From TheCalifornian.com, by Ed Mitchell, 3 Jun 2011.
Methyl Iodide is seven times more toxic than previous fumigants applied on strawberry fields across north Monterey County. So whether you are a strawberry farmer, farmworker, parent with children attending school near strawberry fields, or a north county resident you will soon experience widespread agricultural usage of this known carcinogen.
It is reasonable, then, to ask: Will north county families, farms and environment be adequately protected in the long term?
Three years ago, I began seeking an answer to this question. I spoke with pesticide experts, the county agriculture commissioner and residents exposed to current fumigants. I also researched pesticide approval and use in California during the past 70 years.
I learned that since the 1950s, the chemical industry has championed in California a fumigant sales strategy called “safe until proven guilty.” This strategy argues that single-application safeguards provide adequate protection, while avoiding the issue of long-term, low-dosage effects.
Unfortunately, pesticides and fumigants that were claimed to be safe created such significant human, wildlife and environmental impacts after 15 to 20 years of use that they were nationally and internationally banned.
Negative effects in California included specie depletion, unusable groundwater, breast cancer, prostrate cancer and thyroid disruption. Banned pesticides include DDT, Dieldrin, Dioxins, DBCP, Telone (1,3-D), and methyl bromide. Impacted local governments and citizens often had to pay costly cleanup bills.
The trend is clear. State registration of cutting-edge fumigants like methyl iodide commonly levy a financial and public health burden on residents and local governments in strawberry and tree-crop producing counties after long-term exposure to environmentally persistent pesticides.
Reading the state Department of Pesticide Regulation’s methyl iodide EIR is revealing. The DPR did not require, as Florida did, that the pesticide seller fund efforts to verify if real-world field procedures protected as promised. Nor did DPR allocate funding to strawberry-producing counties to verify that field usage protects farmworkers, citizens and water sources over time.
Neither did the DPR specify any plan to gather baseline or out-year data. Yet DPR’s independent Scientific Review Committee concluded that methyl iodide is too dangerous to be used in agriculture and that it was “alarming that there were no reliable data on the potential of methyl iodide to contaminate groundwater.”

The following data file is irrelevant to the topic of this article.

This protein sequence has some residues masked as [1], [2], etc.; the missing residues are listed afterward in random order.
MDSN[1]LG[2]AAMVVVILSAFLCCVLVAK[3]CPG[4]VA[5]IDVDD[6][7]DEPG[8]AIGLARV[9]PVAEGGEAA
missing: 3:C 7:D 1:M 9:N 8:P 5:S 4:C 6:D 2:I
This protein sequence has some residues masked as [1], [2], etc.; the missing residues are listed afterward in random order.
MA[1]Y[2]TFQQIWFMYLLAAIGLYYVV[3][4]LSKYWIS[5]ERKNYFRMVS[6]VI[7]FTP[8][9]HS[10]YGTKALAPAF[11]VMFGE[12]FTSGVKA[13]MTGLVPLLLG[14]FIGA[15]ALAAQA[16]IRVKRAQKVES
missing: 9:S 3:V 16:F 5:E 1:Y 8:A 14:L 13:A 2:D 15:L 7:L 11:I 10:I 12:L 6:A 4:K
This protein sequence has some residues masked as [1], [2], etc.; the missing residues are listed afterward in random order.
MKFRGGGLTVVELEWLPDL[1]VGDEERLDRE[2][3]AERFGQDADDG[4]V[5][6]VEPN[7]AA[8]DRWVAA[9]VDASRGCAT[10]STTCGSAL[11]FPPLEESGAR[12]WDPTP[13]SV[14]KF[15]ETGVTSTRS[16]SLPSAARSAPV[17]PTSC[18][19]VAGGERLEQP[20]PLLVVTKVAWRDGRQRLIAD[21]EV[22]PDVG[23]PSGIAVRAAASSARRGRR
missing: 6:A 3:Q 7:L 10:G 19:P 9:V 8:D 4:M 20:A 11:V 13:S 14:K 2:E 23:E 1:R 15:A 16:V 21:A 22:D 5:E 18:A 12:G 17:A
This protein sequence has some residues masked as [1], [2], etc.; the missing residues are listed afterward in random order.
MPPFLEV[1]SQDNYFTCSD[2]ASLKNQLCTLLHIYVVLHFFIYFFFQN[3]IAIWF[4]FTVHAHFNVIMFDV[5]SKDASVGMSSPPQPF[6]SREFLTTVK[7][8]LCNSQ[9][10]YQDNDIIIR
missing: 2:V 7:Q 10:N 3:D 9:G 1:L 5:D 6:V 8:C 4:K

By accepting that application safety equates to long-term safety while ignoring input by others, DPR shifted to the counties the danger of low-dosage, long-term effects.
Is there a way to deploy methyl iodide to benefit strawberry producers yet reduce the risk to workers and families now that we must live with the most toxic fumigant allowed into California in decades?
I recommend a “cautious-until-proven-safe” strategy. Within the county’s power to establish restrictions to protect our unique environment and communities, the Board of Supervisors could:
ª Establish buffer zones from environmentally sensitive bodies of water such as the Elkhorn Slough National Estuarine Sanctuary and Moss Landing Harbor.
ª Require the county Environmental Health Department to inventory and publish on a website a map of sensitive sites that trigger mandatory application setbacks near strawberry fields.
ª Require the EHD to perform baseline and out-year sampling of iodide levels in air and water sources near strawberry fields.
Such precautions would reduce costs of identifying sensitive sites by farmers while informing residents about what setbacks should occur in their neighborhoods.
Furthermore, periodic monitoring allows early detection of any emergent environmental problems, should they appear, allowing DPR to adjust application procedures or remove registration, hopefully prior to significant harm to humans or to water sources.
ª Ed Mitchell is co-founder of the Prunedale Neighbors Group.